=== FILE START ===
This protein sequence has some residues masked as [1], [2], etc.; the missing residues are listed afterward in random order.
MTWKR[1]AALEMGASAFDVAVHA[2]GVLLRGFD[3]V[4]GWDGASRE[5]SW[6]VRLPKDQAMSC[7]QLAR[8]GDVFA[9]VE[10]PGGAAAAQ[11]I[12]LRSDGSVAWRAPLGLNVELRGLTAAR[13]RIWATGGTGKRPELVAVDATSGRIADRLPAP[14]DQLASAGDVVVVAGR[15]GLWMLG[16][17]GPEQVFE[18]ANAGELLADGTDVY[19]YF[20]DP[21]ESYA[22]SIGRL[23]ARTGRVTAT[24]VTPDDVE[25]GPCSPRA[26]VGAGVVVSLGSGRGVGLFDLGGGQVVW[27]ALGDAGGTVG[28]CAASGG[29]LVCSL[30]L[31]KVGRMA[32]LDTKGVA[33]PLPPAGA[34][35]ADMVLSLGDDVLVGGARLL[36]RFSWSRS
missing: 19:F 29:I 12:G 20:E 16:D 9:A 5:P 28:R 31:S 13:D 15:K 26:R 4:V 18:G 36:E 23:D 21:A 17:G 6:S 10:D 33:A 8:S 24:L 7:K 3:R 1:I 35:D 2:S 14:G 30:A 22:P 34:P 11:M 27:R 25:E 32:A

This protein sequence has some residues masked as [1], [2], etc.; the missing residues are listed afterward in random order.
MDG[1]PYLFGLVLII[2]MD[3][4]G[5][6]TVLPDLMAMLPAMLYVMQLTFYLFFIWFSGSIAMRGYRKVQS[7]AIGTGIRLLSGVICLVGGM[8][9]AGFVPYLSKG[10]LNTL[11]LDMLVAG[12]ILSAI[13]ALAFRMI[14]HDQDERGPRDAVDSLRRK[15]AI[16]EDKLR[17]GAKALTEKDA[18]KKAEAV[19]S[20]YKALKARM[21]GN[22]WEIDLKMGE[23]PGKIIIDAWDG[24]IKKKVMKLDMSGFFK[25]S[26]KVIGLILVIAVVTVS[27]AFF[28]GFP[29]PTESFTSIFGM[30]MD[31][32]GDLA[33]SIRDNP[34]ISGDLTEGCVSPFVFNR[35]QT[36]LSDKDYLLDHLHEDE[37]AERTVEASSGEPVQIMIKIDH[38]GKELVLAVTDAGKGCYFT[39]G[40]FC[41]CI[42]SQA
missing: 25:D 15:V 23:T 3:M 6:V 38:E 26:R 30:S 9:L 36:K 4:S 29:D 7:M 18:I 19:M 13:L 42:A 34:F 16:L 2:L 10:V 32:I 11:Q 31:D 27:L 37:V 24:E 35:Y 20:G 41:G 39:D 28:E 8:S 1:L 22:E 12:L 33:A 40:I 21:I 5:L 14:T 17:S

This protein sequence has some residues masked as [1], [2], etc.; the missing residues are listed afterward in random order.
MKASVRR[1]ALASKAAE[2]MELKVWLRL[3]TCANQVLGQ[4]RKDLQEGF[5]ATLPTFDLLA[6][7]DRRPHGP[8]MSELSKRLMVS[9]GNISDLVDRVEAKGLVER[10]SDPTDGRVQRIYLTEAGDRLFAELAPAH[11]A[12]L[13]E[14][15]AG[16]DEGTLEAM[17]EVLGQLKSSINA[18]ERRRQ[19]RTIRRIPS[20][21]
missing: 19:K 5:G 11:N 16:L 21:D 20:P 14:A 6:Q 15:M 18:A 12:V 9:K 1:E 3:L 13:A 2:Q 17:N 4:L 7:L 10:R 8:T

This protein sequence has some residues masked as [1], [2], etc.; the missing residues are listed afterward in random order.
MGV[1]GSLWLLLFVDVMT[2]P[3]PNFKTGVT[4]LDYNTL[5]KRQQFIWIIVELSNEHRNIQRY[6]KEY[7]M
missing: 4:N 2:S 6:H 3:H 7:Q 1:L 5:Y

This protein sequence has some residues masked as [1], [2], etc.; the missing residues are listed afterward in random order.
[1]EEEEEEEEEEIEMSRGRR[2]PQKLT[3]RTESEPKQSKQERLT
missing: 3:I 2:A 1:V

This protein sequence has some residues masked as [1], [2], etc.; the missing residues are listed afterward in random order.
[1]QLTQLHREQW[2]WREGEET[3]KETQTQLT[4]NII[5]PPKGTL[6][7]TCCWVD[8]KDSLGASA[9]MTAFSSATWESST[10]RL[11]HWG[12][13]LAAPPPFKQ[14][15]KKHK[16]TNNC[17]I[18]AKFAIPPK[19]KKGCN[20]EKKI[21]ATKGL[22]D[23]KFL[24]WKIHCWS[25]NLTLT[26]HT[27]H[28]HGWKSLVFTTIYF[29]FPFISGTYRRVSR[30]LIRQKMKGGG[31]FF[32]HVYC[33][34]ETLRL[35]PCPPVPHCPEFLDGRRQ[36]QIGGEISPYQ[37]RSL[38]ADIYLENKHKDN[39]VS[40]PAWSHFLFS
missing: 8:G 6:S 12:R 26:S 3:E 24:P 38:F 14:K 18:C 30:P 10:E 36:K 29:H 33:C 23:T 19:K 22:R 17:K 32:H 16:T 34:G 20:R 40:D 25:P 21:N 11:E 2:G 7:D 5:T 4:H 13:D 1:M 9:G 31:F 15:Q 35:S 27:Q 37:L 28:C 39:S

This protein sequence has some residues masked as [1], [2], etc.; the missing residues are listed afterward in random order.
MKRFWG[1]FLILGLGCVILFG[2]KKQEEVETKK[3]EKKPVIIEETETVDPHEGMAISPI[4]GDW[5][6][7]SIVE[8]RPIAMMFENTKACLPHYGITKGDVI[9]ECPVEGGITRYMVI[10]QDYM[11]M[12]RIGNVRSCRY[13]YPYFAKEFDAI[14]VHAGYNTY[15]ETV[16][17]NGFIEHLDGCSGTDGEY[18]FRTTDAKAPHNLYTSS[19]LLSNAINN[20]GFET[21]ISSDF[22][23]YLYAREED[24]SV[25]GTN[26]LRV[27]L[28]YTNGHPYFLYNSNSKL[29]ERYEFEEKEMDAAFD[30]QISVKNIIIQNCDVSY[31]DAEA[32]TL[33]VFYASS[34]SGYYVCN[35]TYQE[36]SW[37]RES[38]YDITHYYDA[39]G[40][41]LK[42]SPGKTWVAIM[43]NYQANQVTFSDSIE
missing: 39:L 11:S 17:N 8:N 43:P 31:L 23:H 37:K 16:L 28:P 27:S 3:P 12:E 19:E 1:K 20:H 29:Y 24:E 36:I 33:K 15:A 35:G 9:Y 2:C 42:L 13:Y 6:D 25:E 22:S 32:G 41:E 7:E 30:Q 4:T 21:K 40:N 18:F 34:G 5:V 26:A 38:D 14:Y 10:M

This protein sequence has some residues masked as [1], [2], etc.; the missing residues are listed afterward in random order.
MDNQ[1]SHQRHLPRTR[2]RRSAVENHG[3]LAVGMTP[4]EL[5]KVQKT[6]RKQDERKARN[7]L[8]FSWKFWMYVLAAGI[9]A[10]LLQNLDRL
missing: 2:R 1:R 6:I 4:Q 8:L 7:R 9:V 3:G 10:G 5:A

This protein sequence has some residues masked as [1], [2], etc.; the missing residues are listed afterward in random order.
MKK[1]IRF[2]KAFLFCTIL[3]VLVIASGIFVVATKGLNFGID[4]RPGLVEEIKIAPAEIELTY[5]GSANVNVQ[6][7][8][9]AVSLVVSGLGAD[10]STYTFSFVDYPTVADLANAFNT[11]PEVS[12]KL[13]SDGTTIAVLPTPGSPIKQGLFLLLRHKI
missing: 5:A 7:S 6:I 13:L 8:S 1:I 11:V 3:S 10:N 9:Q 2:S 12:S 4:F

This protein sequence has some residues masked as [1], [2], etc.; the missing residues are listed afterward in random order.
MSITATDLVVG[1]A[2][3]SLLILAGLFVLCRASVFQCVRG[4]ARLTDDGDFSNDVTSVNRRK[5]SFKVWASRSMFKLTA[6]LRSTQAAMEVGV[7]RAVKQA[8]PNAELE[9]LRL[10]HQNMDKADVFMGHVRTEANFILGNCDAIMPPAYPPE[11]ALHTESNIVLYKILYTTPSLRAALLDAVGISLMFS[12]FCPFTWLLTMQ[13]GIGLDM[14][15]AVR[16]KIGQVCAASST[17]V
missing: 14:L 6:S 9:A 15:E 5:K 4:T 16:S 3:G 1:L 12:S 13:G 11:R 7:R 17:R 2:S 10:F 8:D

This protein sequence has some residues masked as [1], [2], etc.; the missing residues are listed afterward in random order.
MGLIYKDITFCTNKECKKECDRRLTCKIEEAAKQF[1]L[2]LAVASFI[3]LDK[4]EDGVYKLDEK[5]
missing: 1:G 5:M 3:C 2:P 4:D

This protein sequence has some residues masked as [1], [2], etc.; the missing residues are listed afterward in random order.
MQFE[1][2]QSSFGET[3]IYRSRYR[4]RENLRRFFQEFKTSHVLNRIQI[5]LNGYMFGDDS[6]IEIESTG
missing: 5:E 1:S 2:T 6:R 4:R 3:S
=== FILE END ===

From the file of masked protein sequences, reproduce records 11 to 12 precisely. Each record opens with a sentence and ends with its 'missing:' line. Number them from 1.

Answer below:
This protein sequence has some residues masked as [1], [2], etc.; the missing residues are listed afterward in random order.
MGLIYKDITFCTNKECKKECDRRLTCKIEEAAKQF[1]L[2]LAVASFI[3]LDK[4]EDGVYKLDEK[5]
missing: 1:G 5:M 3:C 2:P 4:D

This protein sequence has some residues masked as [1], [2], etc.; the missing residues are listed afterward in random order.
MQFE[1][2]QSSFGET[3]IYRSRYR[4]RENLRRFFQEFKTSHVLNRIQI[5]LNGYMFGDDS[6]IEIESTG
missing: 5:E 1:S 2:T 6:R 4:R 3:S